BLURB: Rilleta Northcliffe’s world has already been turned upside-down with her father’s arrest. While traveling to Colorado as a mail-order bride, she is traumatized by a gang of thieves. Only the steady green gaze of a stranger keeps her sane. Dairy farmer Wit Vanderveer wished he could have done more to prevent the blonde’s involvement with the gang. Safely in Jubilee Springs, neither can stop thinking of the other. Is the shared danger the lure between these individuals, or did Rilleta and Wit discover they have much more to offer one another?

EXCERPT: Where is the southbound train? He had to get back to Jubilee Springs to handle the evening milking. Straightening to his full height, he looked over the majority of the heads of the milling crowd. The lines of passengers at the ticket windows were three or four people deep. He added himself to the back of the closest one and bit back a groan. Inactivity never sat well. Nor did time away from the land he’d worked so hard to improve and nurture. While he waited, he glanced around, interested at the travelers who appeared to come from all walks of life.

Outside, a black carriage with gold filigree accenting the doors drove up to the front curb of Union Station and stopped. The driver hopped down and jogged around the back of the carriage.

The matched pair of chestnut horses caught Wit’s eye. Nice form and confirmation, well muscled with luxuriant manes and tails. Someday, he’d add a matched pair for pleasure riding to his stable of Belgian draft horses. Someday.

The driver pulled open the side carriage door, and three well-dressed ladies stepped out in quick succession—a blonde, a brunette, and a redhead. They moved toward the entrance with the driver bringing up the rear as he juggled several satchels and valises.

His gaze was caught by the slender blonde lady with ringlets that swayed and bounced with each step. Wide-eyed, she glanced in all directions, like she’d not traveled much and the comings and goings of the depot were as entertaining as a circus. For a moment, he lost sight of her through the narrow arched windows as she ascended the steps, even though he rose onto the balls of his feet. Then he spotted her silhouetted in the doorway and couldn’t break his stare. A small straw hat with a white ribbon perched on her head. The cut of her blue dress fit her figure well, and the full skirt swished along the polished parquetry floor.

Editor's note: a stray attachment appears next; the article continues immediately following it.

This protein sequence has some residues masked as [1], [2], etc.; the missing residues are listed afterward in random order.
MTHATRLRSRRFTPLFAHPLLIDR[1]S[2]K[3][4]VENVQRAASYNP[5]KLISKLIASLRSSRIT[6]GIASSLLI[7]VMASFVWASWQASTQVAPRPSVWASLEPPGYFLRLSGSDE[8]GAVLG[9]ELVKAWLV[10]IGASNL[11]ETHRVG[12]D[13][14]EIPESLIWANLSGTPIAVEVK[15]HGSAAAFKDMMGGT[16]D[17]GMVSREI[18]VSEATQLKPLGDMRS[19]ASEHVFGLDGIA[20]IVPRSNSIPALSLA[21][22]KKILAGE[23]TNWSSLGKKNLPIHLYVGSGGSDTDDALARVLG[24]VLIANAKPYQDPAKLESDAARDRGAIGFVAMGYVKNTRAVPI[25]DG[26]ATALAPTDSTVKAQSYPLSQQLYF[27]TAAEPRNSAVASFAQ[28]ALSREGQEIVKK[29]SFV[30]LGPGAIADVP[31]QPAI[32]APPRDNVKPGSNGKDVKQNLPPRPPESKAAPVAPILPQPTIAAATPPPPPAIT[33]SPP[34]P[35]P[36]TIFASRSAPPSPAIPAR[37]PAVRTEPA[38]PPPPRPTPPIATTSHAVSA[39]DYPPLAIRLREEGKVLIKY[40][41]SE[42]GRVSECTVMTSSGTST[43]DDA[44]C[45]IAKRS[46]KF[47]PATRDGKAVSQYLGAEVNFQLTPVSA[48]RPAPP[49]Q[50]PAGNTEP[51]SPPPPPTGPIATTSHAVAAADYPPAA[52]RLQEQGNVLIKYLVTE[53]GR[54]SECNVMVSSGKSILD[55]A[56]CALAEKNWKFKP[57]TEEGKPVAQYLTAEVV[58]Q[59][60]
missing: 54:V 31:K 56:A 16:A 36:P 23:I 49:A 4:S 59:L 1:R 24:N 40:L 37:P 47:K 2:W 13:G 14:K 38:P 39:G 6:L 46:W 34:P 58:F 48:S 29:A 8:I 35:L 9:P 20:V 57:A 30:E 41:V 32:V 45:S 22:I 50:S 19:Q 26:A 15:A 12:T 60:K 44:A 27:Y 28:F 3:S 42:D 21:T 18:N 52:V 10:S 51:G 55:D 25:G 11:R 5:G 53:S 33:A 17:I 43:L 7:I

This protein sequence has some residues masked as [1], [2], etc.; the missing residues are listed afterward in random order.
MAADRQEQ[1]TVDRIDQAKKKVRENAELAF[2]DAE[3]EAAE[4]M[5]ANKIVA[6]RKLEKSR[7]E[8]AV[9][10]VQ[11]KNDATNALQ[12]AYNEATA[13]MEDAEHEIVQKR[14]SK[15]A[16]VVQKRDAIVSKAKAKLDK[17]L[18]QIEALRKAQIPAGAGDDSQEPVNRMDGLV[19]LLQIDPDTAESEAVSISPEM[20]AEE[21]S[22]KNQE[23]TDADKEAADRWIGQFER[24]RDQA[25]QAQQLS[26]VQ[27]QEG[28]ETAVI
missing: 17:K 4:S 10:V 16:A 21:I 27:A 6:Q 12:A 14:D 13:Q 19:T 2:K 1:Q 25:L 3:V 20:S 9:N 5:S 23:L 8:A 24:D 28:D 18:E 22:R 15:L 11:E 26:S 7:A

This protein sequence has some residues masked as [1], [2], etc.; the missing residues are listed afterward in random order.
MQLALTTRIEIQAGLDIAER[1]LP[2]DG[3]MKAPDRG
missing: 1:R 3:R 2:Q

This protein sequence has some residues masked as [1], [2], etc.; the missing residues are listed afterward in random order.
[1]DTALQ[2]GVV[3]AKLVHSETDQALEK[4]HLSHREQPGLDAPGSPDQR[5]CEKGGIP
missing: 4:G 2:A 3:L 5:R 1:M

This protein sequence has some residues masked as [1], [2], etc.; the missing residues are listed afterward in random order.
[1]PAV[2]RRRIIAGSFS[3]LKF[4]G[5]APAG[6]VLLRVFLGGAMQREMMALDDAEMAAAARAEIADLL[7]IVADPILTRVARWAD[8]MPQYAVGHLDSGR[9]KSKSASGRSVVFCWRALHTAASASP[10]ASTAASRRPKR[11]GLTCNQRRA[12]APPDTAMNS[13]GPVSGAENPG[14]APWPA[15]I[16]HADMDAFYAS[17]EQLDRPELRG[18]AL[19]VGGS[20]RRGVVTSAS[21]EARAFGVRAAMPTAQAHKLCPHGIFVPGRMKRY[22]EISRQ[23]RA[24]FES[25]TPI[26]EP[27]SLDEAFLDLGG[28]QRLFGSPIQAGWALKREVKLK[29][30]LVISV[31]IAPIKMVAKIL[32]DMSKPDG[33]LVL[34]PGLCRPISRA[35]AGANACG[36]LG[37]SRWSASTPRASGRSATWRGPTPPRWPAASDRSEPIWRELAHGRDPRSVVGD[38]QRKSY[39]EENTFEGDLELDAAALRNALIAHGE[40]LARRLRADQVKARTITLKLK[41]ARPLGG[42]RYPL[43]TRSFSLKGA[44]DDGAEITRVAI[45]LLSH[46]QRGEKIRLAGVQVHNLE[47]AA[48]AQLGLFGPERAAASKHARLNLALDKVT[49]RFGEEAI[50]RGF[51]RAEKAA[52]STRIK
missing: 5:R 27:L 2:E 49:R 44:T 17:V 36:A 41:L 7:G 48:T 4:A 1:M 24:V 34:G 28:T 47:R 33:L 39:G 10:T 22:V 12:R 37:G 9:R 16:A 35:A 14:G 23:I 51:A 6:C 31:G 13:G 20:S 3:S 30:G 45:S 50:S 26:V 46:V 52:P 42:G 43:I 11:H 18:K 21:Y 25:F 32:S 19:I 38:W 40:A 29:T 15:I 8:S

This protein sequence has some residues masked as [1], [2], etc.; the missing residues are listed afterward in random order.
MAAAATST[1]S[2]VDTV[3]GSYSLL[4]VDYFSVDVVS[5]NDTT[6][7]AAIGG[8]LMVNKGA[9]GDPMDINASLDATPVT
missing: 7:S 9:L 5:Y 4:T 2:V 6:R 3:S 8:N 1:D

A throat clearing from behind snapped his attention to where he stood. The line had progressed while he’d been occupied—more like gawking—with the lovely stranger. With one long stride, he closed the gap.

A hiss of brakes sounded followed by three sharp blares of a whistle.

Finally. Wit stepped out of line to check on the engine’s number. As he moved toward the conductor calling passengers for points south, he collided with someone who stepped into his path. The heady scent of lavender tickled his nose, and he reached out his free hand to steady her. “Pardon me.”

“Oh, I’m so sorry, sir.” A giggle sounded. “I wasn’t watching where I was going. I’m anxious to find my train.”

The sweet sound, light and airy, rang like a tiny bell in his head. Wit wrapped his hand around a feminine elbow, thin enough his fingertips touched his thumb. Vaguely, he registered this woman was the same young one whose arrival he’d been watching. He looked down into a pair of bluish-purple eyes the color of a Rocky Mountain columbine that grew at the highest elevations of his meadows. When he finally registered the lady’s expression had changed from wide-eyed surprise to frowning concern, he released his grip and gestured his abdication of the right of way. “Please, proceed.”